Dec 17, 2021 - Politics & Policy
How Trump shifted the federal workforce for his policies
The federal workforce shifted in ways that aligned with Donald Trump's policy priorities during his four years as president, new data shared exclusively with Axios show.
Why it matters: Control over the 2.1 million-strong federal civilian workforce — the largest in the country — is a potent but often overlooked tool for presidents to shift policy.
- Key agencies aligned with Trump's agenda grew, while some thought of as out of step contracted — in some cases dramatically.
- The data was compiled by the Partnership for Public Service, a nonprofit focused on the civil service.
By the numbers: The biggest shift, by far, took place at the Office of Personnel Management: the workforce was slashed by more than half in 2019.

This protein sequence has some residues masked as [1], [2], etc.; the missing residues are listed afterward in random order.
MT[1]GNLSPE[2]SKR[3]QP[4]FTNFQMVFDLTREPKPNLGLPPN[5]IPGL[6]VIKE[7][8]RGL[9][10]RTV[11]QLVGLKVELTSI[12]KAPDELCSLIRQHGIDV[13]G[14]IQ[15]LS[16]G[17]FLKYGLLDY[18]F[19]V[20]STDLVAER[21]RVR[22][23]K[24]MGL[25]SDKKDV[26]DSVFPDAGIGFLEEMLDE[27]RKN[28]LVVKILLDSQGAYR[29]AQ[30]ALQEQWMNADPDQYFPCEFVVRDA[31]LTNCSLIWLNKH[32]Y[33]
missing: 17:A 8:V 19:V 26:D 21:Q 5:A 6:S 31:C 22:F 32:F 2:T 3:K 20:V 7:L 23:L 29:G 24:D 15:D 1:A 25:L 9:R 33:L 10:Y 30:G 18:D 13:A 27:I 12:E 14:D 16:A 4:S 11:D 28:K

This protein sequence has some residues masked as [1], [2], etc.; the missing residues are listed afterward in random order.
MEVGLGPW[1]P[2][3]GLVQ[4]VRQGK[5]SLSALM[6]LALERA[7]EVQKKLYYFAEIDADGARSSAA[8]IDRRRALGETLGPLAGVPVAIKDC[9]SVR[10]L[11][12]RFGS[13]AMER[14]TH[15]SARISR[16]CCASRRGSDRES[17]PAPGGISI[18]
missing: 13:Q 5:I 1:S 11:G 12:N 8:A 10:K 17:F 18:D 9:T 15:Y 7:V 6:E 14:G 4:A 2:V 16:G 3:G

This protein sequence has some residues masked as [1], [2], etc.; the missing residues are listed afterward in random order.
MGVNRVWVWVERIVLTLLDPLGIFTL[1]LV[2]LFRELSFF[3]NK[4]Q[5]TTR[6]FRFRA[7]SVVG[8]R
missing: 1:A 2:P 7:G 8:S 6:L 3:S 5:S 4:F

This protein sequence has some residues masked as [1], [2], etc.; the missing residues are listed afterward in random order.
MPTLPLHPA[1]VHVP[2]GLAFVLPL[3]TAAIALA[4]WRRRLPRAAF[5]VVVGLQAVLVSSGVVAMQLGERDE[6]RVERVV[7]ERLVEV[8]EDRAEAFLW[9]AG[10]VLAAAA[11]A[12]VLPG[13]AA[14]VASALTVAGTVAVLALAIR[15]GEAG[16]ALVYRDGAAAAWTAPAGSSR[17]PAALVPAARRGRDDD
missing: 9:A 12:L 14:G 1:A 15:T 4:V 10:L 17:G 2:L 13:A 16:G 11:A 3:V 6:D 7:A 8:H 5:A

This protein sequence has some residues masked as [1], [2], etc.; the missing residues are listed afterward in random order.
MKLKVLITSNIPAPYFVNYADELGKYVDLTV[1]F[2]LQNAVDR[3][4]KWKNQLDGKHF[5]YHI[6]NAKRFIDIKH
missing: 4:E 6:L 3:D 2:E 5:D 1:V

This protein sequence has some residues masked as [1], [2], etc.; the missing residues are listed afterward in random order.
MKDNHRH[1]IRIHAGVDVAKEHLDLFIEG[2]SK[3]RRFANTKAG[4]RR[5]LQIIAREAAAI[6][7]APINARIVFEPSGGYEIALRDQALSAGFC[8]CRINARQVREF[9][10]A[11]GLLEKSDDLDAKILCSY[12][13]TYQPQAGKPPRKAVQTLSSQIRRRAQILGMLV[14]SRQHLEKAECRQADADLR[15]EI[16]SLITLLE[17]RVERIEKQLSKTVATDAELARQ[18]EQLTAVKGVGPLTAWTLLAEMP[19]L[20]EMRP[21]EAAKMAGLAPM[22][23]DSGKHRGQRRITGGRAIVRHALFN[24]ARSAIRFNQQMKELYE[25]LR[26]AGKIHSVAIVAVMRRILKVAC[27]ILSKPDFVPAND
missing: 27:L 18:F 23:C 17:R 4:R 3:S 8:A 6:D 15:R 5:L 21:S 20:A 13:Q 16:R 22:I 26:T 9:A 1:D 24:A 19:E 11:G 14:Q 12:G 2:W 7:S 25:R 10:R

- That was largely the result of a Trump executive order transferring the federal employee background check process from OPM to the Defense Department.
- It occurred as Trump critics accused him of attempting to illegally "dismantle" the federal personnel agency.
- The Labor Department, National Labor Relations Board and the Federal Labor Relations Authority also saw sizable workforce dips during Trump's tenure.
On the other side of the ledger, agencies aligned with his priorities — such as immigration and trade — saw employment bumps.
- The Office of the U.S. Trade Representative grew during all four years and saw the largest percentage bump of any agency over that time. The International Trade Commission also boosted its workforce substantially.
- The Department of Homeland Security, key to Trump-led immigration crackdowns, also grew during all four years.
- The Department of Veterans Affairs and the Department of the Navy got workforce bumps as well, largely outpacing federal hiring generally.